NCAA infractions chair responds to 'cheating pays'
IRVING, Texas (AP) The chairman of the NCAA's infractions committee says a number of factors could be the cause for the lack of activity by the group that prompted Big 12 Commissioner Bob Bowlsby to call the enforcement program ''broken.''
Conference USA Commissioner Britton Banowsky, chair of the Committee on Infractions, on Wednesday listed reforms and restructuring in the enforcement system and expansion of the committee as possible reasons.
He also noted the NCAA enforcement director changed in the aftermath of two investigators and two key leaders leaving in less than a year after an internal investigation uncovered problems with the NCAA's investigation of the University of Miami.
At Big 12 media days Monday, Bowlsby said ''cheating pays'' and that anyone who conspired to bend the rules could do so successfully and probably not get caught in most occasions.
''They're in a battle with a BB gun in their hand. They're fighting howitzers,'' Bowlsby said of NCAA enforcement officials, while also saying he didn't believe cheating was rampant.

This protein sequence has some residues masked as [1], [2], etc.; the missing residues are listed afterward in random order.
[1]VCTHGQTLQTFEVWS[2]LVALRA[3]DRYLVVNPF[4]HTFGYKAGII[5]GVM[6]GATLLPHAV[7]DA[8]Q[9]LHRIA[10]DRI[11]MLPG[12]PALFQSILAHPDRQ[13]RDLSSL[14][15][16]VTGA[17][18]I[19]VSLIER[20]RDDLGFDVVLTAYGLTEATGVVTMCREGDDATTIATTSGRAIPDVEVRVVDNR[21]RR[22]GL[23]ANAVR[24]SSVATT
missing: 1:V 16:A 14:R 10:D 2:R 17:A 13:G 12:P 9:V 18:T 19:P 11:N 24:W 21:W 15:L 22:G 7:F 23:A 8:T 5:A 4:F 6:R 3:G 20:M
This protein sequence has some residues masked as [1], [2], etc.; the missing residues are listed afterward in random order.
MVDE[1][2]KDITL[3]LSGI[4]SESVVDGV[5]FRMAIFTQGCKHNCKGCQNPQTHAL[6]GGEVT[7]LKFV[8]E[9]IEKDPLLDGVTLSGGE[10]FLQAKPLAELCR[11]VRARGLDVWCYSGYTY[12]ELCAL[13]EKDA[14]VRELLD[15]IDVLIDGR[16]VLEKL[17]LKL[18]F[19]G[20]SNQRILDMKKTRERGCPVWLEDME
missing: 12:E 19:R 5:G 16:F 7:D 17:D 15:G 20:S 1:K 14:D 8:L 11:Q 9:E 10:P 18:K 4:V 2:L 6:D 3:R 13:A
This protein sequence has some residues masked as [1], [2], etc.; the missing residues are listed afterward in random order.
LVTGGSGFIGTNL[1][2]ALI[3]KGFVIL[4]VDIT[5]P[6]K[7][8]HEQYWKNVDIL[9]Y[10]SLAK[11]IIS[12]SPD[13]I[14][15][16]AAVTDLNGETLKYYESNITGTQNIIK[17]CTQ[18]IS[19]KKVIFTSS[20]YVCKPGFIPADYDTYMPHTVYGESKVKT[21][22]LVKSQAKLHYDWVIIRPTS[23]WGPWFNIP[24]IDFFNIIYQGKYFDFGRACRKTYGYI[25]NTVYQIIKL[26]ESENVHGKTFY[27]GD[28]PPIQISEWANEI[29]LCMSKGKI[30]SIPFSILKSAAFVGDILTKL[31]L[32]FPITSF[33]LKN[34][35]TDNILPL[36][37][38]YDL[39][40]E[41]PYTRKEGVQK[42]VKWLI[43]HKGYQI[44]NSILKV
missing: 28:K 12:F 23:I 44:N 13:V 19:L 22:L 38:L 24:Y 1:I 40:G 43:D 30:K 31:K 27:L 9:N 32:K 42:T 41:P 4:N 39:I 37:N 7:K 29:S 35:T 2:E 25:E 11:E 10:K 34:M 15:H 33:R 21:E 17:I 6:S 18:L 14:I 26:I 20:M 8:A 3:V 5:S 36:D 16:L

Banowsky said the last NCAA infractions hearing was in the Miami case in June 2013.
''I have to say that a lot of what (Bowlsby) says is true relative to the inactivity,'' Banowsky said at his league's media day. ''I've been assured and encouraged that there's a lot in the pipeline and the thing is kind of ramping back up again and the new system is going to get engaged and functioning.
''I do appreciate what Bob is saying. I have a lot of respect for him and I think he's smart and honest and accurate in the way that he sees these things,'' Banowsky said. ''I'm a little more measured because I live in it. ... I think this next year is a really important year for that process and for that system, and for the NCAA as an organization really.''